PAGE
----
In October, IDx reached an exclusivity agreement with Topcon to use the Topcon NW400 robotic fundus camera in the IDx-DR system. The agreement also grants exclusive rights to IDx in the United States as the only autonomous AI company permitted to sell its products with the NW400.

While prior AI systems have been developed and have shown diagnostic success, the IDx-DR system evaluated real-life patients at 10 primary care study sites and compared results with the Wisconsin Fundus Photograph Reading Center (FPRC) widefield stereoscopic photography and macular OCT, obtained by FPRC-certified photographers.

The FPRC is the gold standard for trials that require grading of the severity of diabetic retinopathy, including the Diabetic Retinopathy Clinical Research Network and Epidemiology of Diabetes Interventions and Complications/Diabetes Control and Complications Trial studies, Abramoff said.

“Nobody has ever gone to primary care offices and said we will evaluate all these people with diabetes and compare them with the Wisconsin Reading Center, with high-quality images taken by highly experienced certified clinical photographers, as well as OCT. That has never been done. We want the highest standard for what everyone will agree upon,” he said.

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Exceeding superiority endpoints

The clinical trial organizers raised $22 million to complete the study with the FPRC. The clinical trial included 900 patients with no history of diabetic retinopathy examined at primary care clinics. All AI system operators underwent a standardized training protocol before beginning the study and capturing patient images.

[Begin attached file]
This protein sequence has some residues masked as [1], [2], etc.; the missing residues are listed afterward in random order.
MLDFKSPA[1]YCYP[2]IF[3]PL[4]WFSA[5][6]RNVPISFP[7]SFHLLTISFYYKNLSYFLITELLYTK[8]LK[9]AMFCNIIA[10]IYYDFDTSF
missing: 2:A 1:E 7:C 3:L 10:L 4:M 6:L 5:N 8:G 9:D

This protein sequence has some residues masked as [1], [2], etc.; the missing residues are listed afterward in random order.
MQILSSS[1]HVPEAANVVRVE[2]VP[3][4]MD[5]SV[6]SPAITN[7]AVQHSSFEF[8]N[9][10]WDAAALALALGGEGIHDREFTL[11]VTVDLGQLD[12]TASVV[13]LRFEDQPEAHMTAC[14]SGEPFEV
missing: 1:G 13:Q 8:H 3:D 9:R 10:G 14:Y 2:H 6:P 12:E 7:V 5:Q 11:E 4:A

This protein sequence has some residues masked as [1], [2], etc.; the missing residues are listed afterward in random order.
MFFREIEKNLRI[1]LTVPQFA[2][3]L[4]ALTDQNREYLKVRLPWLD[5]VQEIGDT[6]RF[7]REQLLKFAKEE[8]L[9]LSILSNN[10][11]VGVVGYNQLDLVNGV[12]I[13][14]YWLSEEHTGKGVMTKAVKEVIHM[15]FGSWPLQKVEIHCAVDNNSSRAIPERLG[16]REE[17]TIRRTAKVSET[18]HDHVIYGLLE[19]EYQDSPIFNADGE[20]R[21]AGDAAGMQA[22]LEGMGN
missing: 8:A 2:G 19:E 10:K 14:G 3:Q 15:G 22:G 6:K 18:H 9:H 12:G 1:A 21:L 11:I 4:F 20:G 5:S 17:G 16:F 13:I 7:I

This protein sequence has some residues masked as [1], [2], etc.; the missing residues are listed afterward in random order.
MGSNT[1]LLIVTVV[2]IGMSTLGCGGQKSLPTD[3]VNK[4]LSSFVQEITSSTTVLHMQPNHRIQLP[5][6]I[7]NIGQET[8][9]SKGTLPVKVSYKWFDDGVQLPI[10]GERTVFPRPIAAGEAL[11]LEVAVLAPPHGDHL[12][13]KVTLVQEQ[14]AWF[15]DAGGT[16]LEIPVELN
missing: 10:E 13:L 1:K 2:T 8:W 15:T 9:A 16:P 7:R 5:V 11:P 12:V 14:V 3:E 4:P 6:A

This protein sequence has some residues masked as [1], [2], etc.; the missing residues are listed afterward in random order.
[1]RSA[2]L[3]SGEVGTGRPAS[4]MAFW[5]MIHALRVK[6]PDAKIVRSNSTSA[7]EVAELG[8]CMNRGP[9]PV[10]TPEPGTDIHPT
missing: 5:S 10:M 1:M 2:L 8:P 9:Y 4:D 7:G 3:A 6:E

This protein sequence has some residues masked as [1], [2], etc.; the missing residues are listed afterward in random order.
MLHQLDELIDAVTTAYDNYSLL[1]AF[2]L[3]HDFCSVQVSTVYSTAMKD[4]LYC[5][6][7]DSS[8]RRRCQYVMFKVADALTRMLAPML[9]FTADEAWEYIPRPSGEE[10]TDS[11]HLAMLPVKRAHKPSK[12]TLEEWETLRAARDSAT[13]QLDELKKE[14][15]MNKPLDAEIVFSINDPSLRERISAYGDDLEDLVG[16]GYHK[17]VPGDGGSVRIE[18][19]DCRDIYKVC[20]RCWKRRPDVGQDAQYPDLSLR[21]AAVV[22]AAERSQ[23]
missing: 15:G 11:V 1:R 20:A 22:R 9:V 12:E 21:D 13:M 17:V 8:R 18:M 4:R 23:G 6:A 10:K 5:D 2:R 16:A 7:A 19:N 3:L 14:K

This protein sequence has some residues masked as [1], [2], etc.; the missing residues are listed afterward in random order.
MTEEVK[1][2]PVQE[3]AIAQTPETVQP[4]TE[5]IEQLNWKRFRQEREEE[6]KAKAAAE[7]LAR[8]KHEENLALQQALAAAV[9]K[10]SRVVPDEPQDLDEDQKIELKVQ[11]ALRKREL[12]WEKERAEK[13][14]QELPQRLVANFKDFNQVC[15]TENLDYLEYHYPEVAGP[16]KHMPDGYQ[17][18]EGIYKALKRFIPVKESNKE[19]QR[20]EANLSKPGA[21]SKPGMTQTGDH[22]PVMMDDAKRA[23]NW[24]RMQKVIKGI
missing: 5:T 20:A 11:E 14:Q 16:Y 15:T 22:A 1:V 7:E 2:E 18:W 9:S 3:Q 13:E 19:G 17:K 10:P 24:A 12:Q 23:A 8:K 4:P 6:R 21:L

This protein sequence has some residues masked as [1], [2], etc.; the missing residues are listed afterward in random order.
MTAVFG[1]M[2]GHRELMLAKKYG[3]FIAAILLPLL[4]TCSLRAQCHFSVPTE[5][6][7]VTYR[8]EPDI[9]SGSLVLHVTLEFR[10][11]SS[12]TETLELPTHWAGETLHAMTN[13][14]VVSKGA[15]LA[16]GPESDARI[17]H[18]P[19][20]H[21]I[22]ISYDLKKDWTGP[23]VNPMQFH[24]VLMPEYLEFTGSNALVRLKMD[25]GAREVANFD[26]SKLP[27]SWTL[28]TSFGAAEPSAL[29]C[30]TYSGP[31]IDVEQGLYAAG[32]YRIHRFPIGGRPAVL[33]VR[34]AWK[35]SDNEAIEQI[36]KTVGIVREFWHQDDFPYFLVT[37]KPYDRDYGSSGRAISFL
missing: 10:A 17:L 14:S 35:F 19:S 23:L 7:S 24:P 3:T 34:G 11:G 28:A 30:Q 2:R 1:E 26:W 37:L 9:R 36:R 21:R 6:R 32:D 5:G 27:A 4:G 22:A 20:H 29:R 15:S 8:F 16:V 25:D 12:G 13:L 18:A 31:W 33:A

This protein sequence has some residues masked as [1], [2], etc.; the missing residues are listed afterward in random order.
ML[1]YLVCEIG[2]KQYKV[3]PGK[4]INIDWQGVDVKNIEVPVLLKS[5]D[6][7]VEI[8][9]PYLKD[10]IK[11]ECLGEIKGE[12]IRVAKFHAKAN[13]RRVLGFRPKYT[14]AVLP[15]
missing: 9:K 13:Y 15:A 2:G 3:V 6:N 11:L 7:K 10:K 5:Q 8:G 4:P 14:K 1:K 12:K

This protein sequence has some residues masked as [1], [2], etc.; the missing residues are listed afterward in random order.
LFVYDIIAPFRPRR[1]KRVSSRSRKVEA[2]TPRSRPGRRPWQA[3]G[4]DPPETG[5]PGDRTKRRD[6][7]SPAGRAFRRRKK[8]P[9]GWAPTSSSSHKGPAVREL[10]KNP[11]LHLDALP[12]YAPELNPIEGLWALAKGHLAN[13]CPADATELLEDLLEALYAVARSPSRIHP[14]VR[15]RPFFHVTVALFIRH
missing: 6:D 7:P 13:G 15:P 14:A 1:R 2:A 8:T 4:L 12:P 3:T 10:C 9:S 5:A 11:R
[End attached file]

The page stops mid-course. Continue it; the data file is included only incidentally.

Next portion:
More than mild diabetic retinopathy was defined as ETDRS level 35 or higher and/or clinically significant and/or center-involved diabetic macular edema in at least one eye, according to the study.

The AI system exceeded all the prespecified superiority endpoints, achieving sensitivity of 87.2%, specificity of 90.7% and imageability of 96.1%, Abramoff said.

“All of those [the prespecified endpoints] were superior to what we had agreed on with the FDA. We considered this a monumental accomplishment, given the robust reference standard used for the trial, including both a widefield view of the retina and OCT imaging,” Abramoff said.

The AI system has important telemedicine implications that could potentially deliver high-quality, low-cost exams for patients in areas of the world that lack access. Unlike telemedicine systems, the images would not have to be read by clinicians offsite but would be able to provide a diagnosis instantly, Abramoff said. – by Robert Linnehan

Disclosure: Abramoff reports he is the founder and CEO of IDx and has patent and patent applications on the technology described.